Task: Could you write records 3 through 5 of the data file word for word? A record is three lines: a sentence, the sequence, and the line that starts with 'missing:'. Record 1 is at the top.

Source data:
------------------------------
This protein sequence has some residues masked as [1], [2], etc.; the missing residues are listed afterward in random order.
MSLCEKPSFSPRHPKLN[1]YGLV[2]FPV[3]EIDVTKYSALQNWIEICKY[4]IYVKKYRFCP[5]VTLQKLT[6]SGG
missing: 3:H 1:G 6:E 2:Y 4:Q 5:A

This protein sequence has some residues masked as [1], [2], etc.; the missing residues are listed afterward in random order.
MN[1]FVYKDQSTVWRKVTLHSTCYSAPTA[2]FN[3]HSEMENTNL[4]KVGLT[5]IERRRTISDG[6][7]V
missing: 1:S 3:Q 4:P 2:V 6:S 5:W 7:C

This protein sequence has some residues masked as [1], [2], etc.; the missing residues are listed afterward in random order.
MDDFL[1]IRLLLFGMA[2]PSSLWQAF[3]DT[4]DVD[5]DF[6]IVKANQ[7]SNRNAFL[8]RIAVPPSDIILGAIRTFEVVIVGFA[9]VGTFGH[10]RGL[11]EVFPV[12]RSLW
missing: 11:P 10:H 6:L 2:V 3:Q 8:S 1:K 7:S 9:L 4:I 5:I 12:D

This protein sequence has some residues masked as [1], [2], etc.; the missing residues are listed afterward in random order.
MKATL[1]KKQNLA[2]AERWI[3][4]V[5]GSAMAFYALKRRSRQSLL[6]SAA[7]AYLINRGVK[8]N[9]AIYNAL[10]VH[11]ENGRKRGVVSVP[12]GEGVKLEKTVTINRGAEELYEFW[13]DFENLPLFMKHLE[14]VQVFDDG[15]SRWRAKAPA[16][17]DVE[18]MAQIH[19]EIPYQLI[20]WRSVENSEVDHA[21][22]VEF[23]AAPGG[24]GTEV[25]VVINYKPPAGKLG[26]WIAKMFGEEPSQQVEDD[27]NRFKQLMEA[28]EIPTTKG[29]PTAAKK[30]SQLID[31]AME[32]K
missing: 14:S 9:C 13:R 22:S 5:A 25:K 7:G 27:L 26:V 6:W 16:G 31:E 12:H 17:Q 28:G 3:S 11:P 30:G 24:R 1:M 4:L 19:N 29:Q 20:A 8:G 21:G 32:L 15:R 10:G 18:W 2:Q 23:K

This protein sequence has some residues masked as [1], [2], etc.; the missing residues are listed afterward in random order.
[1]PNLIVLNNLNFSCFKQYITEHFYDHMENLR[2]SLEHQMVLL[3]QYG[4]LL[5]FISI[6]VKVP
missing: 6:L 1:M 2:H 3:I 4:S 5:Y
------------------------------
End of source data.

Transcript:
This protein sequence has some residues masked as [1], [2], etc.; the missing residues are listed afterward in random order.
MDDFL[1]IRLLLFGMA[2]PSSLWQAF[3]DT[4]DVD[5]DF[6]IVKANQ[7]SNRNAFL[8]RIAVPPSDIILGAIRTFEVVIVGFA[9]VGTFGH[10]RGL[11]EVFPV[12]RSLW
missing: 11:P 10:H 6:L 2:V 3:Q 8:S 1:K 7:S 9:L 4:I 5:I 12:D

This protein sequence has some residues masked as [1], [2], etc.; the missing residues are listed afterward in random order.
MKATL[1]KKQNLA[2]AERWI[3][4]V[5]GSAMAFYALKRRSRQSLL[6]SAA[7]AYLINRGVK[8]N[9]AIYNAL[10]VH[11]ENGRKRGVVSVP[12]GEGVKLEKTVTINRGAEELYEFW[13]DFENLPLFMKHLE[14]VQVFDDG[15]SRWRAKAPA[16][17]DVE[18]MAQIH[19]EIPYQLI[20]WRSVENSEVDHA[21][22]VEF[23]AAPGG[24]GTEV[25]VVINYKPPAGKLG[26]WIAKMFGEEPSQQVEDD[27]NRFKQLMEA[28]EIPTTKG[29]PTAAKK[30]SQLID[31]AME[32]K
missing: 14:S 9:C 13:R 22:S 5:A 25:K 7:G 27:L 26:V 6:W 16:G 31:E 12:H 17:Q 28:G 3:S 11:P 30:G 24:R 1:M 4:L 19:N 29:Q 20:A 8:G 21:G 32:L 15:R 10:G 18:W 2:Q 23:K

This protein sequence has some residues masked as [1], [2], etc.; the missing residues are listed afterward in random order.
[1]PNLIVLNNLNFSCFKQYITEHFYDHMENLR[2]SLEHQMVLL[3]QYG[4]LL[5]FISI[6]VKVP
missing: 6:L 1:M 2:H 3:I 4:S 5:Y